Fewer Men Teaching in Elementary Schools; Male Role Models Are Needed as More Kids Grow Up without Father at Home

Article excerpt

Byline: Laura Diamond, Times-Union staff writer

At a time when more children are in need of a male role model, they are less likely to find one standing at the front of their elementary school classroom.

The percentage of men teaching elementary school is half of what it was two decades ago, according to a National Education Association report released in August. Men now account for only 9 percent of the nation's elementary school teachers.

Nationwide, men make up 35 percent of teachers in middle and high school. But that number is also down from a high of 50 percent in 1986.

Educators and researchers partly blame this decline on the teaching profession's low salary and status. The career isn't held in as high a regard as it was 20 years ago. At the same time, job opportunities have grown in higher-paying fields.

The numbers are particularly low in elementary school because, surveys show, many men don't even consider teaching young children, saying they view the job as "women's work."

But with more children growing up without a father at home -- three out of 10 Florida children don't live with their biological father, according to a state commission -- some child experts and educators are stressing the need for a greater male presence in the historically female elementary school.

"Many of our kids, really most of our kids, don't have a male role model at home, and it would be just wonderful if we had more men here to serve as mentors and role models," said James Young, principal of Rufus E. Payne Elementary School, which has only one male classroom teacher.

That isn't to say one gender makes better teachers, he said, just an acknowledgement that children benefit from having a male teacher.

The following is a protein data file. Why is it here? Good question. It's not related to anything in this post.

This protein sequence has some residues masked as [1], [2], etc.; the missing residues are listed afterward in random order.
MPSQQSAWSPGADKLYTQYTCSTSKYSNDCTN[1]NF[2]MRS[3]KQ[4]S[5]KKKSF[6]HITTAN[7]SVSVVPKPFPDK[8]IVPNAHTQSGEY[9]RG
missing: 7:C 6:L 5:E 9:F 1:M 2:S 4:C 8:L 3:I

Men and women often approach situations differently, said Amy Bobrow, a clinical psychologist with the New York University Child Study Center School Partnership. Because children model their behavior after the adults in their lives, they benefit most when exposed to men and women.

Male teachers also show students that men value education and caring for children, said Bryan Nelson, founder of MenTeach, a non-profit group aimed at recruiting male teachers.

"Remember, children learn by seeing," Nelson said. "If there are no men in the school, the message they get, particularly boys, is that school isn't a place for them to be."

But Terrie Brady, president of the Duval County teachers union, said schools need to focus on finding more elementary school teachers, period, regardless of gender.

"It doesn't matter to me if they are men or women," said Brady, a former kindergarten teacher. "As long as they are certified and understand the maturation level of young children and are able to give them what they need to succeed in school, they are fine with me. …